Metabolic dynamics during autumn cold acclimation within and among populations of Sitka spruce (Picea sitchensis)
Article first published online: 16 JAN 2012
© 2012 The Authors. New Phytologist © 2012 New Phytologist Trust
Special Issue: Featured papers on ‘Bioenergy trees’
Volume 194, Issue 1, pages 192–205, April 2012
How to Cite
Dauwe, R., Holliday, J. A., Aitken, S. N. and Mansfield, S. D. (2012), Metabolic dynamics during autumn cold acclimation within and among populations of Sitka spruce (Picea sitchensis). New Phytologist, 194: 192–205. doi: 10.1111/j.1469-8137.2011.04027.x
- Issue published online: 24 FEB 2012
- Article first published online: 16 JAN 2012
- Received: 4 October 2011, Accepted: 27 November 2011
- cold hardening;
- freeze tolerance;
- •Autumnal cold acclimation in conifers is a complex process, the timing and extent of which vary widely along latitudinal gradients for many tree species and reflect local adaptation to climate. Although previous studies have detailed some aspects of the metabolic remodelling that accompanies cold acclimation in conifers, little is known about global metabolic dynamics, or how these changes vary among phenotypically divergent populations.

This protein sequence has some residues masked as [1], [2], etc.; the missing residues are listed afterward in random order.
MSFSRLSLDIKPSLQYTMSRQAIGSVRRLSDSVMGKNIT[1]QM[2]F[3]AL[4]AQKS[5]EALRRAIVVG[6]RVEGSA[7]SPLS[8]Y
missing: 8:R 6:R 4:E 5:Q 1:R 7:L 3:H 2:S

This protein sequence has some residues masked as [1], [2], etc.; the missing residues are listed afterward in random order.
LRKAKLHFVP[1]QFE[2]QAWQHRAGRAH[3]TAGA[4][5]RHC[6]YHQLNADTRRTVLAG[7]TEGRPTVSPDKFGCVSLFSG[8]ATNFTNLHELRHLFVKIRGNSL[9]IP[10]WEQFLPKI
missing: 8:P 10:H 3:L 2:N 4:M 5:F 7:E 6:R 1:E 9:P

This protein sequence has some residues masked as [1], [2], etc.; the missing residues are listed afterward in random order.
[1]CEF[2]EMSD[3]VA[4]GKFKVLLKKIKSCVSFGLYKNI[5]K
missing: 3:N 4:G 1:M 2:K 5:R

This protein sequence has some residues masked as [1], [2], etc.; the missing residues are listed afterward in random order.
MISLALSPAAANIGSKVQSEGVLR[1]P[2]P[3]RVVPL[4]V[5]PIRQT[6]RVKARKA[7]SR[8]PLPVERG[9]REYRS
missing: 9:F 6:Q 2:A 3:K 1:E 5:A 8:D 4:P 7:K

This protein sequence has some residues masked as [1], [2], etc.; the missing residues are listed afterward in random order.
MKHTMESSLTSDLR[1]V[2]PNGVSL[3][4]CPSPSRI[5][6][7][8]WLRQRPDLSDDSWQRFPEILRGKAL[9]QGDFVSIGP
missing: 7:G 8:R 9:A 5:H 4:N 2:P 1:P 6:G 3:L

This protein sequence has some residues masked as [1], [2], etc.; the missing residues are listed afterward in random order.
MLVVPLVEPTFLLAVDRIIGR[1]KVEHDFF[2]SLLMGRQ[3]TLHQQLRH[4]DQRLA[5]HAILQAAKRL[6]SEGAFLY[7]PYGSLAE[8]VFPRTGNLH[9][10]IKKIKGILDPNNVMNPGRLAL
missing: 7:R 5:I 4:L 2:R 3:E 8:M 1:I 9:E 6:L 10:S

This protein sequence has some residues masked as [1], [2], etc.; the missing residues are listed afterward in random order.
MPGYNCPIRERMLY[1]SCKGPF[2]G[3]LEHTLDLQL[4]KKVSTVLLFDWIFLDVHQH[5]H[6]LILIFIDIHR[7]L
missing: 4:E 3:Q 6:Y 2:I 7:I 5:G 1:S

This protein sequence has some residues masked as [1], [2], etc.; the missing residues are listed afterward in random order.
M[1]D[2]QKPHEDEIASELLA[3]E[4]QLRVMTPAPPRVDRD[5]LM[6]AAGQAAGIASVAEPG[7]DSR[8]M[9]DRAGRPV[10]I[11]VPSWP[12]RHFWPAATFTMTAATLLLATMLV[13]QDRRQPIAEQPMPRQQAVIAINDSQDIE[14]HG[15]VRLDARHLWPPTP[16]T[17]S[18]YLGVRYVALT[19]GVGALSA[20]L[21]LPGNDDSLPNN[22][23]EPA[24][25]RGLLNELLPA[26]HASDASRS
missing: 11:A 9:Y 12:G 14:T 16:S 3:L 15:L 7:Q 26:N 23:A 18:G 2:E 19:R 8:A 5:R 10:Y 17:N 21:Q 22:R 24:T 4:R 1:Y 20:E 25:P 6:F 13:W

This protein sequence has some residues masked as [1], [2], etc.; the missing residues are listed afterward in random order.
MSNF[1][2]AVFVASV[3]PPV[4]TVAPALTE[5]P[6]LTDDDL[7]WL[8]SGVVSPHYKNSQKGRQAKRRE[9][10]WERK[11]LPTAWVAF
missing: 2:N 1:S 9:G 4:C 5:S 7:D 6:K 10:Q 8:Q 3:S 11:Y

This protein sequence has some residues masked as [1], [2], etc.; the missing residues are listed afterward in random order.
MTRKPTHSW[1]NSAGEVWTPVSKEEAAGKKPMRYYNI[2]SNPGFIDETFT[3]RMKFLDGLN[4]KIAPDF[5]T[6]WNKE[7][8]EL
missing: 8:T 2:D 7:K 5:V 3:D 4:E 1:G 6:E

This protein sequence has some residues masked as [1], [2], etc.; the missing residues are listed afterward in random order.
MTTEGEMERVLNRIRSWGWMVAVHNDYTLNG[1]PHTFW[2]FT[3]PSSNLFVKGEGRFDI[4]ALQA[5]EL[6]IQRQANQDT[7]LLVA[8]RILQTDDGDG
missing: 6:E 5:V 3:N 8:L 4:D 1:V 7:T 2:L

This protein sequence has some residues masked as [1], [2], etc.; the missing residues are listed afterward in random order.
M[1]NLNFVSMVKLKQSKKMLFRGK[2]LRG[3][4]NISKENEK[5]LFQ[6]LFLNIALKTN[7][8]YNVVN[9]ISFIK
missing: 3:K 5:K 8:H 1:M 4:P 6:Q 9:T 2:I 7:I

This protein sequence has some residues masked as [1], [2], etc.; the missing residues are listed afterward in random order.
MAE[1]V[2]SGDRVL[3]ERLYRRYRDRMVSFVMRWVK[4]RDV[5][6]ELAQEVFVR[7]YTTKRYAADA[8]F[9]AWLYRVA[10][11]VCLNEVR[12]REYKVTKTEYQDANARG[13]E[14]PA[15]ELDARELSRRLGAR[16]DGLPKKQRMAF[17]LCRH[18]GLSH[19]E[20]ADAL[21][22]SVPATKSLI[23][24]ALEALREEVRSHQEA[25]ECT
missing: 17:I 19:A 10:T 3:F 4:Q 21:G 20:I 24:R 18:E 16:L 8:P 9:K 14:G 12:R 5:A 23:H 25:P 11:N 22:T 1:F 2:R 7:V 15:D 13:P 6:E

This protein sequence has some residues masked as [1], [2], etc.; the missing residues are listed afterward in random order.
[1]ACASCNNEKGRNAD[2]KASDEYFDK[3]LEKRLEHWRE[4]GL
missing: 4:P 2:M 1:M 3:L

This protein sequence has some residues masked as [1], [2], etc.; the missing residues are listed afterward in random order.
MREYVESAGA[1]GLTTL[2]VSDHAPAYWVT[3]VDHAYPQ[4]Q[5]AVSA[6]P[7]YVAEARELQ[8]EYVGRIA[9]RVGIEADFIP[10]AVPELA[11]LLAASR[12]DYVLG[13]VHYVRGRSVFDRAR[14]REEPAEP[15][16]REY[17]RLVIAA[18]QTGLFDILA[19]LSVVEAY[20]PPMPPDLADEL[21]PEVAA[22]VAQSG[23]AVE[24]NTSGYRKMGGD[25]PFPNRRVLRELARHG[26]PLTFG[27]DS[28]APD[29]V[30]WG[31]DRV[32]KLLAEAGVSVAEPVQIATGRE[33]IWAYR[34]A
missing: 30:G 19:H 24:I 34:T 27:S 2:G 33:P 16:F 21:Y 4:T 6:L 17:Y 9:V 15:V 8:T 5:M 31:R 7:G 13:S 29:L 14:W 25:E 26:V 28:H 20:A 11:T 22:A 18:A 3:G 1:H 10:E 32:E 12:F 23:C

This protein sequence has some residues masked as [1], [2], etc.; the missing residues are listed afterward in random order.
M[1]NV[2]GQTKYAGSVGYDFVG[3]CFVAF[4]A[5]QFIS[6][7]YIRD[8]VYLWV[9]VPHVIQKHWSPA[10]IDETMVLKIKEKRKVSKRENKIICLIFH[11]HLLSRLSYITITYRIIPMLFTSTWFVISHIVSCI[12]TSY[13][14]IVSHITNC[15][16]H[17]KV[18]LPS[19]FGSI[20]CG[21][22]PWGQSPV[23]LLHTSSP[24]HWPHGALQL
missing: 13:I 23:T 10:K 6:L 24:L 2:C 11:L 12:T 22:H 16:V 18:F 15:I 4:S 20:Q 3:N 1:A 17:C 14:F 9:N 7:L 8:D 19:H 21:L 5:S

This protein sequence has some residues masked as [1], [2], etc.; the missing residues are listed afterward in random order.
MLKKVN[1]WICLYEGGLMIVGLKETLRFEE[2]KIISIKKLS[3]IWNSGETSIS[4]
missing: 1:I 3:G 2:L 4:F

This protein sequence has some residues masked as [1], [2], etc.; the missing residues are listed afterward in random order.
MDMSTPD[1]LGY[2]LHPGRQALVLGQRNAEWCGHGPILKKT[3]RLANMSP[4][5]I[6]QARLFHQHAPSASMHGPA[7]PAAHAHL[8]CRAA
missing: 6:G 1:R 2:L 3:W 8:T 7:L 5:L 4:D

- •Using untargeted GC-MS metabolite profiling, we monitored metabolic dynamics during autumnal cold acclimation in three populations of Sitka spruce from the southern, central, and northern portions of the species range, which differ in both the timing and extent of cold acclimation.
- •Latitudinal variation was evident in the nature, intensity, and timing of metabolic events. Early development of strong freezing tolerance in the northern population was associated with a transient accumulation of amino acids. By late autumn, metabolic profiles were highly similar between the northern and central populations, whereas profiles for the southern population were relatively distinct.
- •Our results provide insight into the metabolic architecture of latitudinal adaptive variation in autumn acclimation and show that different mechanisms are the basis of early October cold hardiness and autumn-acclimated cold hardiness.